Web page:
Notably, the growth has been broad-based, led by a strong performance in agriculture, manufacturing and services, even as mining output contracted for the second year.
The report indicated that Zambia's recent fiscal policy had been expansionary, while the capital inflows too have remained resilient despite global slowdown.
FDI inflows continue to be directed mainly at the mining sector, with manufacturing, communications, and financial institutions also contributing to recent FDI growth in the country.
Gross International reserves are at about three months of prospective imports and the Government aims at further increasing the reserve coverage, mainly to guard against trade shocks.
World Bank Country Director for Zambia Kundhavi Kadiresan says: "The medium-term economic prospects for Zambia remain good though dependent upon continued high mineral prices. The World Bank estimates GDP growth to average above seven per cent over the 2013-14 forecast horizons."
In addition, rapid expansion in transport services in Zambia is also a response to strong growth on demand from other sectors of the economy.
Telecommunication services continued to grow due to an expanding customer base.
Despite strong economic growth in the last decade, there was very little progress in reducing poverty, particularly in the latter half of the previous decade.
Former BoZ Governor Caleb Fundanga says the economy is generally doing well and that with growth expected to grow at 7.3 per cent in 2012, it is important to look at the risks associated with the growth.
"As we have had farmers not being paid, inputs have not been delivered for me those are the things that are worrisome because if we cannot feed ourselves maize is very expensive to import. It is a low value but bulk product, so if you don't produce it, you end up fire-fighting.
"We must ensure that the bottlenecks in the agricultural sector are addressed quickly so that we can remain a food surplus country," Dr Fundanga said.
In supporting Zambia's economic growth, Finance Minister Alexandar Chikwanda pointed out that the improved macro-economic and business conditions have resulted in increased private sector investment in the country.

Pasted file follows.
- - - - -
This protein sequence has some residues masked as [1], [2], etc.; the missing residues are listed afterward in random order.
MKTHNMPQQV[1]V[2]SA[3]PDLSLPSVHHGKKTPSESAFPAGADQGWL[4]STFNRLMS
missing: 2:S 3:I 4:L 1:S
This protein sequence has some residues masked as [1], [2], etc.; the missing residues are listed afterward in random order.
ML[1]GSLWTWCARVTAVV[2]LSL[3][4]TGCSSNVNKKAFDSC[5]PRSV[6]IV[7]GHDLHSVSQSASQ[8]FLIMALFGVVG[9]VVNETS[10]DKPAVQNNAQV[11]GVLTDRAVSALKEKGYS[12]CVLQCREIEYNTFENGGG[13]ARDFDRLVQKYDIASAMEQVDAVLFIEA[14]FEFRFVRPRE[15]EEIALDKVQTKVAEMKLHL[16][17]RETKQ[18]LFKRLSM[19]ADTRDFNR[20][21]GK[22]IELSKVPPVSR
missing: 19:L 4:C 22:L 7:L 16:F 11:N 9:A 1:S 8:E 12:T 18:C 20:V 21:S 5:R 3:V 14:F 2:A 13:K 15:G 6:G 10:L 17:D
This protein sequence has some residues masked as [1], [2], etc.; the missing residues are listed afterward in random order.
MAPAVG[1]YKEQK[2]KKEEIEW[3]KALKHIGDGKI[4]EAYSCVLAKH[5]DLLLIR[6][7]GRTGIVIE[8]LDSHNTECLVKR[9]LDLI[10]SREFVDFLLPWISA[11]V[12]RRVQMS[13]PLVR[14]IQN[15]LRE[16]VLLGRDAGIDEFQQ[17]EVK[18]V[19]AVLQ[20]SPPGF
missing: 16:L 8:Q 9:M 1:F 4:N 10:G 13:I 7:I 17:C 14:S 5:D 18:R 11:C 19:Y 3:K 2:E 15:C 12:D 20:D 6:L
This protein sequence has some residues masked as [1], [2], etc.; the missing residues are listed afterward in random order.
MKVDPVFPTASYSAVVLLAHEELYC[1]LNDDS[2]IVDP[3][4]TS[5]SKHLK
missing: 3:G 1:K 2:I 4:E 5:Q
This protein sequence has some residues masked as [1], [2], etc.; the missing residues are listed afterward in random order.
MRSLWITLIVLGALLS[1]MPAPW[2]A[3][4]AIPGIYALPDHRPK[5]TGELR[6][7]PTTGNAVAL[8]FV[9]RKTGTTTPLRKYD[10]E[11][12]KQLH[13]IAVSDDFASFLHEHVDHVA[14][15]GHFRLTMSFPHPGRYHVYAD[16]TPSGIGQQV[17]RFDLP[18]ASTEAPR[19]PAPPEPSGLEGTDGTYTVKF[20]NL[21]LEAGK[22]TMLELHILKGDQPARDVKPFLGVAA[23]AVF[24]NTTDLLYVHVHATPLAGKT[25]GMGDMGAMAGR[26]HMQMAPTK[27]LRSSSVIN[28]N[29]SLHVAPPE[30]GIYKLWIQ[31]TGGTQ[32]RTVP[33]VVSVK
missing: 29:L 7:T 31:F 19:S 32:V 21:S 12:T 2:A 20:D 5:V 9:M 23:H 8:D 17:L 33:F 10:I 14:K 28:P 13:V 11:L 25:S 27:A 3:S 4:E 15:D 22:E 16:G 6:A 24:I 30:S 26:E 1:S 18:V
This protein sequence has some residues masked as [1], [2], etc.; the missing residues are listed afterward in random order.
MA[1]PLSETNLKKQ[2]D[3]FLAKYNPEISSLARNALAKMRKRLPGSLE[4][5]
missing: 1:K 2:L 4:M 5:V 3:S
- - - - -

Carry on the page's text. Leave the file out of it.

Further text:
The investments in a broad array of sectors is consistent with the Government policy objective of diversifying the economy by encouraging the growth of other sectors other than mining and Mr Chikwanda says the long-term efforts are beginning to bear fruits.
Mr Chikwanda is particularly happy to note that while the mining sector, which is the mainstay of the Zambian economy, is said to have posted a negative growth this year, the overall GDP growth in 2012 is projected to remain robust.
The key drivers of this growth would be non-mining sectors of construction, transport and communication, manufacturing and agriculture.
He observes that the impressive macro-economic performance will amount to very little if it does not translate into tangible improvements in the living standards of the majority of the Zambian people.
He adds that in line with the National Development Strategic focus of human capital development, the Government has over the past few years committed a significant amount of public resources for investment in the social sectors.
Commenting on the Kwacha, Financial analyst Maambo Haamaundu said the Kwacha would in the short term continue being under pressure owing to limited supply of the dollar on the market.
Mr Haamaundu says presently, the exchange rate is being driven by demand and supply as such, the local unit would continue being under pressure.
He said the performance of the Kwacha in 2012 has not been good, after the local unit opened trading at about K5,150 against the United States Dollar; it depreciated to K5,315 in March.
From August to date, the Kwacha has generally been depreciating against major convertibles and its performance can generally best be described as volatile.